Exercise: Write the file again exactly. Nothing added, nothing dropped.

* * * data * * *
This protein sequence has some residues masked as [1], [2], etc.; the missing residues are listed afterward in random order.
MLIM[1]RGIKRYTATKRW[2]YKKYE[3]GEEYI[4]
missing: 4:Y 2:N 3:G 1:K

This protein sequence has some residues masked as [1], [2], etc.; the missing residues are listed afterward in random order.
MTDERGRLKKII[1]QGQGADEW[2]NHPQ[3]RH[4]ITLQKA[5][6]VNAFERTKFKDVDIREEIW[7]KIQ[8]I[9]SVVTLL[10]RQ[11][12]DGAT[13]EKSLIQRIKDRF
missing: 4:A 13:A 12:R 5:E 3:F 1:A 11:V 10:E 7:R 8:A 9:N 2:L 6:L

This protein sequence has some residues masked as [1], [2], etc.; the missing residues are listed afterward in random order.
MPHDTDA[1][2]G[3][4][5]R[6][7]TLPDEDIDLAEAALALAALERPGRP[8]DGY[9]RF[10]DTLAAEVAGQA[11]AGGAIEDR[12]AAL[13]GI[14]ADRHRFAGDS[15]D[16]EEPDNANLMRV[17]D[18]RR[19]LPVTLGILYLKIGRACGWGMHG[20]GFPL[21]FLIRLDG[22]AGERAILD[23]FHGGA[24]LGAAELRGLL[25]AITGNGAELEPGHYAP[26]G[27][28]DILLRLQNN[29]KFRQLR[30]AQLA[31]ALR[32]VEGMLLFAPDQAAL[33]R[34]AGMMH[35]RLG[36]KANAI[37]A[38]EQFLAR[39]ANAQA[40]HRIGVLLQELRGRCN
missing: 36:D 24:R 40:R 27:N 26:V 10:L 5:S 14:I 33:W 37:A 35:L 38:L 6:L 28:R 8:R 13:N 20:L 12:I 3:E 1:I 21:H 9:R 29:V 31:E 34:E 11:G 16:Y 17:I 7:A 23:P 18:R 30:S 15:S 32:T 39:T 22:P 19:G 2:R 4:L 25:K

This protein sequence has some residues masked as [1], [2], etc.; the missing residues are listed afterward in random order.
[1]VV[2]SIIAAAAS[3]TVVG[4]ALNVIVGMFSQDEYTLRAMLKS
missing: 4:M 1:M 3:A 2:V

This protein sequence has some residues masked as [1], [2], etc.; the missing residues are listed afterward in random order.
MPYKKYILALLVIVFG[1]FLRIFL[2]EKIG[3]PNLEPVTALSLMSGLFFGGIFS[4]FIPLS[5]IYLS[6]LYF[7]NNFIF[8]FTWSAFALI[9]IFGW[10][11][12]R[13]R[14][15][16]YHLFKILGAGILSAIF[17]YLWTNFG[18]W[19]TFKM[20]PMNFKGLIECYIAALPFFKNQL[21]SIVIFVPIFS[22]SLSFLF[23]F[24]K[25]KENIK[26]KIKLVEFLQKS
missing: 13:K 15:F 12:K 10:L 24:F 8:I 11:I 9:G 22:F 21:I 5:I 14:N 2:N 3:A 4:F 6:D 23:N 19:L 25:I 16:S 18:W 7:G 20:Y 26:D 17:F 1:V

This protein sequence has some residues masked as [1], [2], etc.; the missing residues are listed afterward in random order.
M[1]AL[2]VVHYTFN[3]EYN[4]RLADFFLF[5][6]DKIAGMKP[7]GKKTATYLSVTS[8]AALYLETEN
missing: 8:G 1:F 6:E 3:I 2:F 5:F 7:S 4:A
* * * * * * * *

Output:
This protein sequence has some residues masked as [1], [2], etc.; the missing residues are listed afterward in random order.
MLIM[1]RGIKRYTATKRW[2]YKKYE[3]GEEYI[4]
missing: 4:Y 2:N 3:G 1:K

This protein sequence has some residues masked as [1], [2], etc.; the missing residues are listed afterward in random order.
MTDERGRLKKII[1]QGQGADEW[2]NHPQ[3]RH[4]ITLQKA[5][6]VNAFERTKFKDVDIREEIW[7]KIQ[8]I[9]SVVTLL[10]RQ[11][12]DGAT[13]EKSLIQRIKDRF
missing: 4:A 13:A 12:R 5:E 3:F 1:A 11:V 10:E 7:R 8:A 9:N 2:L 6:L

This protein sequence has some residues masked as [1], [2], etc.; the missing residues are listed afterward in random order.
MPHDTDA[1][2]G[3][4][5]R[6][7]TLPDEDIDLAEAALALAALERPGRP[8]DGY[9]RF[10]DTLAAEVAGQA[11]AGGAIEDR[12]AAL[13]GI[14]ADRHRFAGDS[15]D[16]EEPDNANLMRV[17]D[18]RR[19]LPVTLGILYLKIGRACGWGMHG[20]GFPL[21]FLIRLDG[22]AGERAILD[23]FHGGA[24]LGAAELRGLL[25]AITGNGAELEPGHYAP[26]G[27][28]DILLRLQNN[29]KFRQLR[30]AQLA[31]ALR[32]VEGMLLFAPDQAAL[33]R[34]AGMMH[35]RLG[36]KANAI[37]A[38]EQFLAR[39]ANAQA[40]HRIGVLLQELRGRCN
missing: 36:D 24:R 40:R 27:N 26:V 10:L 5:S 14:I 33:W 37:A 35:L 38:L 6:L 28:R 8:R 13:N 20:L 12:I 3:E 1:I 21:H 9:R 29:V 31:E 34:E 11:G 16:Y 17:I 7:A 23:P 18:R 30:S 15:S 32:T 39:T 22:P 19:G 2:R 4:L 25:K

This protein sequence has some residues masked as [1], [2], etc.; the missing residues are listed afterward in random order.
[1]VV[2]SIIAAAAS[3]TVVG[4]ALNVIVGMFSQDEYTLRAMLKS
missing: 4:M 1:M 3:A 2:V

This protein sequence has some residues masked as [1], [2], etc.; the missing residues are listed afterward in random order.
MPYKKYILALLVIVFG[1]FLRIFL[2]EKIG[3]PNLEPVTALSLMSGLFFGGIFS[4]FIPLS[5]IYLS[6]LYF[7]NNFIF[8]FTWSAFALI[9]IFGW[10][11][12]R[13]R[14][15][16]YHLFKILGAGILSAIF[17]YLWTNFG[18]W[19]TFKM[20]PMNFKGLIECYIAALPFFKNQL[21]SIVIFVPIFS[22]SLSFLF[23]F[24]K[25]KENIK[26]KIKLVEFLQKS
missing: 13:K 15:F 12:K 10:L 24:F 8:I 11:I 9:G 22:F 21:I 5:I 14:N 2:N 3:A 4:F 6:D 23:N 19:L 25:I 16:S 18:W 7:G 20:Y 26:D 17:F 1:V

This protein sequence has some residues masked as [1], [2], etc.; the missing residues are listed afterward in random order.
M[1]AL[2]VVHYTFN[3]EYN[4]RLADFFLF[5][6]DKIAGMKP[7]GKKTATYLSVTS[8]AALYLETEN
missing: 8:G 1:F 6:E 3:I 2:F 5:F 7:S 4:A